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Pennsylvania Supreme Court strikes down casino welfare law

Late last week the Pennsylvania Supreme Court delivered some bad news for the Keystone State’s poorest performing casinos when they struck down a 2017 gambling expansion law. From here on out, the court said, under-performing gambling halls can no longer rely on their more successful neighbors for a helping hand when it comes to marketing and advertising.
When Pennsylvania lawmakers passed the 2017 act expanding the state’s gambling market to include online casinos and sports betting apps, it also authorized the creation of the Casino Marketing and Capital Development Account. This fund was paid for by a .05 percent tax on slot revenue from all the state’s casinos.
What no one seemed to realize at the time, at what the state’s top casinos – including the Sands – realized right away, was that money from the fund would be given to the state’s poorest performing casinos to use for capital improvements and marketing.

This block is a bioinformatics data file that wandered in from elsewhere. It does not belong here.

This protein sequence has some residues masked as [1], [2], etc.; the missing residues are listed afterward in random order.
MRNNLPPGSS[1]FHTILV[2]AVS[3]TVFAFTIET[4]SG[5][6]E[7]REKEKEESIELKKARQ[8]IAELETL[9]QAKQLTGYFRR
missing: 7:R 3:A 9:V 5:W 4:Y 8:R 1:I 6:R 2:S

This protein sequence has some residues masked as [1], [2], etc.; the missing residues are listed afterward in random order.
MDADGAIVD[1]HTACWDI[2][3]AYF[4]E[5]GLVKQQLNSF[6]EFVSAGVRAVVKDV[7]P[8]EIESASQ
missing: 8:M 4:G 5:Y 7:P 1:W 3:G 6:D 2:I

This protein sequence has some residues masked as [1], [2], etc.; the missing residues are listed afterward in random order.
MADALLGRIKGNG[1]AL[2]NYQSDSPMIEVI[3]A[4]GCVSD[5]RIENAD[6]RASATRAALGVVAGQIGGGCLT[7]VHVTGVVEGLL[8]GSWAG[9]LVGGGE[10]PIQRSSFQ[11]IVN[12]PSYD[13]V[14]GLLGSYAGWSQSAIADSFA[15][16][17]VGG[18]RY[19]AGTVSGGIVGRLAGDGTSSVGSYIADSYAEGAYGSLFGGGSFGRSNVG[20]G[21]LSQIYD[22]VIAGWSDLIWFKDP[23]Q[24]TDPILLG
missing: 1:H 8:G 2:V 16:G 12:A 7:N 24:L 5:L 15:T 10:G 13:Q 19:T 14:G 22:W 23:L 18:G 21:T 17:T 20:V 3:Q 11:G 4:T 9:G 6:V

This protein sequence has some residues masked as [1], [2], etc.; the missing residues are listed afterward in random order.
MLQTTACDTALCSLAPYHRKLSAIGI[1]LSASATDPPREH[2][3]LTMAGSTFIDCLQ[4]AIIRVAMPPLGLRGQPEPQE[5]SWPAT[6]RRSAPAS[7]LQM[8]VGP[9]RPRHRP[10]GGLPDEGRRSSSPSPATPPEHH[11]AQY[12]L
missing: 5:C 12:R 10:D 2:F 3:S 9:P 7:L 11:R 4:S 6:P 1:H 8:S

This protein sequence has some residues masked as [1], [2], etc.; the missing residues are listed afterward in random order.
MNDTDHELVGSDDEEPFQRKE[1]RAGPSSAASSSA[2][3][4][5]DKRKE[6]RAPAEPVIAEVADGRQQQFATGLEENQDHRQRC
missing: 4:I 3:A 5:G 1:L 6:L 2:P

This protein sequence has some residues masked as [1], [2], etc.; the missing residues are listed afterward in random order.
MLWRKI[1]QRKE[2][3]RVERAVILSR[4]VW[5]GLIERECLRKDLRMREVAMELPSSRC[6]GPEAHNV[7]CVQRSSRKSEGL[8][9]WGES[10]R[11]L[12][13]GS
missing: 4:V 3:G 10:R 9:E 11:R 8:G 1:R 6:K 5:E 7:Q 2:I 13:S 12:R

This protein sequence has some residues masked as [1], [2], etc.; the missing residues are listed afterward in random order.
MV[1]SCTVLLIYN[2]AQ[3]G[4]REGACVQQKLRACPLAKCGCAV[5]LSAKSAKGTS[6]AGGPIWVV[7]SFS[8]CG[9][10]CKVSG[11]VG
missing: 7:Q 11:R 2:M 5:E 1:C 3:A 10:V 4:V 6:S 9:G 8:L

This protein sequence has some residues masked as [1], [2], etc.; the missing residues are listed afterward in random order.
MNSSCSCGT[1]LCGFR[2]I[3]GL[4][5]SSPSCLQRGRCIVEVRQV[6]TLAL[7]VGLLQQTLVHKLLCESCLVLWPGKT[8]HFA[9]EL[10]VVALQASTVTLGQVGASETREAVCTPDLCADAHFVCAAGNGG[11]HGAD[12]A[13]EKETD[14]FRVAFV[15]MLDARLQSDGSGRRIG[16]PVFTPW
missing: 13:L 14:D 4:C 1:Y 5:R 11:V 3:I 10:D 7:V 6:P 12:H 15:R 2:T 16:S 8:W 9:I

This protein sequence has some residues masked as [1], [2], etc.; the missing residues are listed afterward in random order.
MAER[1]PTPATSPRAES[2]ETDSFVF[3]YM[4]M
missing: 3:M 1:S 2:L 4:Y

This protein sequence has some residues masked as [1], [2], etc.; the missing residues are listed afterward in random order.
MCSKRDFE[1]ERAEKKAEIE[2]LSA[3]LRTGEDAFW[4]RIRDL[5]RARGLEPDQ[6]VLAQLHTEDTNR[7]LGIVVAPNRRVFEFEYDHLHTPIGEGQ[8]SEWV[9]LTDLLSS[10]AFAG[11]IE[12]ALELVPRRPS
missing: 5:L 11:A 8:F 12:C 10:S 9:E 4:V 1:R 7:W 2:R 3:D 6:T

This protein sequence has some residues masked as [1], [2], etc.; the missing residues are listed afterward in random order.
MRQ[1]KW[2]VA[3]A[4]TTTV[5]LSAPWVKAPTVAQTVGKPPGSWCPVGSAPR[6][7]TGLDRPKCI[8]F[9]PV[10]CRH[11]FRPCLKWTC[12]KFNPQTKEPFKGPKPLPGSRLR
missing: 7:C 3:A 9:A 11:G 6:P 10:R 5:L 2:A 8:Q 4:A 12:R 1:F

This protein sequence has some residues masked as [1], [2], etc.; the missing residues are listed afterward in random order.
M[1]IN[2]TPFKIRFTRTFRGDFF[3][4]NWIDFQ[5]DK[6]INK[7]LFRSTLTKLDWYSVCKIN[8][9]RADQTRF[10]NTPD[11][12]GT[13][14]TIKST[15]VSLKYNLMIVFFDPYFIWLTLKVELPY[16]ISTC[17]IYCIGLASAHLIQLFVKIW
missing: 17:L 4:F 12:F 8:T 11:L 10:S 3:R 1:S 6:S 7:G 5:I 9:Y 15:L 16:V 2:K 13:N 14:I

Not surprisingly, the Sands immediately challenged this concept in court. Big business likes corporate welfare, but they generally prefer that cash come from common taxpayers and not their own revenue streams. The case quickly worked its way through the Pennsylvania court system until it hit the state’s Supreme Court, where the big casinos hit pay dirt.
According to, Supreme Court Justice Thomas Saylor derided the law saying, “Act 42 establishes a system specifically designed so that the taxpayers who pay the least into the CMDC Account are the most likely to receive a mandatory distribution from that account (and the less they pay, the more they receive), and vice versa.”
In short, robbing from the rich to pay the poor does compute in the casino world.
The Sands, and other casinos that paid into the now defunct fund, can expect a refund from the state.